[ Historically, considerable effort was put into presentations such as this, but the relative obscurity and awkwardness of the 'continued fraction' symbolism has been surplanted by more efficient modern mathematical methods. The above 'continued fraction' scenario is considerably demystified when it is restructured into a graphical analysis situation where the value of (√2 - 1) is the intersection of the two functional equations y = x and y = 1/(x+2) ]





COUNTING HYPOTHETICAL 'UNITS' OF LENGTH

In order to measure/estimate distance, it is necessary to define a reference length and then count the number of these units that could be laid end to end along the distance in question. Such a process is clearly subject to all sorts of errors and the practical difficulties of comparing a 'straight' standard reference length with distances that curve thru all the freedoms of space and time. If the unavoidable metaphysical considerations of 'measuring' a distance are ignored, and hypothetically 'correct' counts of certain distances are arithmetically manipulated, a consistent non-repeating representation of the ratio of two aspects of the idea of a 'circle' can be painfully teased out.




SQUARE ROOTS AND THE THEOREM OF PYTHAGORAS

Consider a triangle with side lengths 'a', 'b', 'c' units of length.
The largest side 'c' opposite the right angle us called the 'hypotenuse'.
Imagine squares to be constructed on each of the sides.



Construct lines parallel to sides 'a' and 'b' thru all corners of the 'c' square.



A square of side length (a+b) will be formed, consisting of the 'c' square plus four identical triangles... they are all identical because they are equiangular and each has its side 'c' opposite a right angle
The area of each of the four triangles is 0.5x(base)x(height) = 0.5ab
The area of the 'c' square is therefore equal to the area of the largest '(a+b)' square minus the area of the four identical triangles.


c2= (a + b)2 - 4 x 0.5ab
c2= a2 +2ab+b2 - 2ab
c2= a2 +b2

Thus...         c = √( a2 +b2)


This relationship has an enormous variety of calculation applications.

For example:
If a = 3 and b = 4 then c = √( 32 + 42) = √(25) = 5
If a = 1.5 and b = 2.3 then c = √( 1.52 + 2.32) = √(7.54) = 2.7459
and if c = 17 and a = 5 then 52 + b2 = 172 so that b = √(172 - 52) = 16.248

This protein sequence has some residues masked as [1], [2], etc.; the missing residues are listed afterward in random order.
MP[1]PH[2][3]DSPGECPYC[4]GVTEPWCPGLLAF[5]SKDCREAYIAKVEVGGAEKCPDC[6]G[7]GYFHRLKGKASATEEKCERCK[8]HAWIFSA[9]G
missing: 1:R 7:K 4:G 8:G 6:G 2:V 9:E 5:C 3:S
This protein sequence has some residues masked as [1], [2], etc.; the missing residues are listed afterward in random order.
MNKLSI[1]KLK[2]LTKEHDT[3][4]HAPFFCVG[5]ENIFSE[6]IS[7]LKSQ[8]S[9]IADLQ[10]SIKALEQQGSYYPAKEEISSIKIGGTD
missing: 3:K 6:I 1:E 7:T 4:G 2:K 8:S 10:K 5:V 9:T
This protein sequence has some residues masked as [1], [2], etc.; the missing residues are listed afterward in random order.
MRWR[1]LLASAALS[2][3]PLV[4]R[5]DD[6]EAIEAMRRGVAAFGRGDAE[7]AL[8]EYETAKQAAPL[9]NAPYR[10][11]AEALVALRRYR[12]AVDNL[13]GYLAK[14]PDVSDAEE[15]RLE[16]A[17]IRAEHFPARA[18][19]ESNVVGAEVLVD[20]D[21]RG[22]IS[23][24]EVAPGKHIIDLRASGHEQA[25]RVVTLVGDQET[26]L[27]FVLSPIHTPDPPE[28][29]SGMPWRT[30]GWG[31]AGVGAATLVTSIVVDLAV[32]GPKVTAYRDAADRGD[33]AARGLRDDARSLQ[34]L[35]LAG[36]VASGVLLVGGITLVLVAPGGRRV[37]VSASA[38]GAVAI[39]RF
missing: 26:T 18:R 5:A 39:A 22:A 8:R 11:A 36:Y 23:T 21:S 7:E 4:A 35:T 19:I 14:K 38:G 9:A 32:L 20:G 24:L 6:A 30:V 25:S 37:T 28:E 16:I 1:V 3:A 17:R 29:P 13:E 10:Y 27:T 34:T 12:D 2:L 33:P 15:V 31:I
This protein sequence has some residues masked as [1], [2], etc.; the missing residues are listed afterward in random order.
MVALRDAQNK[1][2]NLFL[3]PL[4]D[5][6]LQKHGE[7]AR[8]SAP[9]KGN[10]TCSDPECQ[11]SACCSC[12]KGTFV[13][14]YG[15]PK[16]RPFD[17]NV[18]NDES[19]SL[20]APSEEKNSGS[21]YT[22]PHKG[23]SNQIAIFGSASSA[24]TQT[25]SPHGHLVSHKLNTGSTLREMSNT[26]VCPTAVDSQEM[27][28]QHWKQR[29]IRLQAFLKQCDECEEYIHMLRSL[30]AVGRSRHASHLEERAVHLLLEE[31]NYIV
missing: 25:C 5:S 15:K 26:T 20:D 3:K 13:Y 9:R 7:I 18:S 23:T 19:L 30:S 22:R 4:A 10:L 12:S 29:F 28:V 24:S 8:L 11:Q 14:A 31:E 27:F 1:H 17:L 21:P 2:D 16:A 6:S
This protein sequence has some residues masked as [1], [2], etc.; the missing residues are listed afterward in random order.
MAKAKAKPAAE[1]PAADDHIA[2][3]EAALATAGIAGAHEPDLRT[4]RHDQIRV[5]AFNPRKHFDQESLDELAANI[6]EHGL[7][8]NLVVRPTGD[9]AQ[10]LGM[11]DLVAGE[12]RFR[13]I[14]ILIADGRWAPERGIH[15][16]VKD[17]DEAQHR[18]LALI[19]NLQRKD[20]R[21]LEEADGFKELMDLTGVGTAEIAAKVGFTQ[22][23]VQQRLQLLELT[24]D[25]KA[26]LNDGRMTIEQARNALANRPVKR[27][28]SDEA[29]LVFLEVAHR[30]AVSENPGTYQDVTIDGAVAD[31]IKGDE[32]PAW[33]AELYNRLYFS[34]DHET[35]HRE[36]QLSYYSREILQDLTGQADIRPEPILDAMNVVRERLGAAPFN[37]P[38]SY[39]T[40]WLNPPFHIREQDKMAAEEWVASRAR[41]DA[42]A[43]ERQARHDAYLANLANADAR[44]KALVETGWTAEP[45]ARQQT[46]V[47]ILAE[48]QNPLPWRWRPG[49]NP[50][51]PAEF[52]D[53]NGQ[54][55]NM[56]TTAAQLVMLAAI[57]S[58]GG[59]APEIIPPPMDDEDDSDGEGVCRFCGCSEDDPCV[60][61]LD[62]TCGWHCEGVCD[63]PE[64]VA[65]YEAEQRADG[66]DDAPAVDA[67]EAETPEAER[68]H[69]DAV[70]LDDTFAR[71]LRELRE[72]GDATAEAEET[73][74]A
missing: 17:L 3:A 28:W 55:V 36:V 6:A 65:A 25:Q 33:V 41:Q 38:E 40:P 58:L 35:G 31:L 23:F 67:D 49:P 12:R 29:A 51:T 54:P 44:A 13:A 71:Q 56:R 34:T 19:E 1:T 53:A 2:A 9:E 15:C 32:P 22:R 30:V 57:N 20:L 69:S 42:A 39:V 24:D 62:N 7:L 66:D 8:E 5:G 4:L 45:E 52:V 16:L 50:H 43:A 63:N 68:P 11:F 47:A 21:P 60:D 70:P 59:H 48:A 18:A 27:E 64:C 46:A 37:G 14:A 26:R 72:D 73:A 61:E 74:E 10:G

USING SQUARE ROOTS TO ESTIMATE 'PI'

The ratio of the Circumference of a circle to its Diameter appears to be constant and is symbolized by the greek letter for 'pi'.

Circumference     =         π    
Diameter


The earliest attempts to estimate π were geometric of course
and these methods can still provide a useful working value
although as with estimates of √2
the computational effort increases dramatically as increased accuracy is striven for.

One approach would be to use an even-sided polygon to approximate the circumference
and calculate the implications if the number of sides were doubled.

Suppose P1P2 of length 'x' was one side of a regular even-sided polygon
inscribed inside a circle of radius 1 unit.
Then P1P3 of length 'y' would be one side of a polygon with twice as many sides.
The Theorem of Pythagoras can be used on the two coloured right-angled triangles.
and value of y can be calculated from the value of x.




for triangle OMP1             OM2 = 12 - (½ x)2
i.e     OM2 = 4/4 - (1/4) x2     =     (1/4)(4 - x2)
so that             OM = ½√(4 - x2)

for triangle MP1P3            y2 = (½ x)2 + (1 - ½√(4 - x2))2
which multiplies out and simplifies to             y2 = 2 - √(4 - x2)

so that             y = √(2 - √(4 - x2))


This means that if the length 'x' of one side of a polygon of 2n sides is known... (where n is any positive integer)... then the length 'y' of one side of a polygon of 4n sides can be calculated. The sum of all the sides of each polygon can be used as an estimate of the circumference of the circle and thus and estimate of the value of   'π'   can be calculated. The table below shows the sorts of values obtained when the accuracy undertaken is just a few decimal places.

# sideslength of side Circumferencepi_estimate
22 42
41.4142135624 5.65685424952.8284271247
80.7653668647 6.12293491783.0614674589
160.390180644 6.24289030453.1214451523
320.1960342807 6.27309698113.1365484905
640.0981353487 6.28066231393.1403311570
1280.049082457 6.28255450193.1412772509
2560.0245430766 6.28302760233.1415138011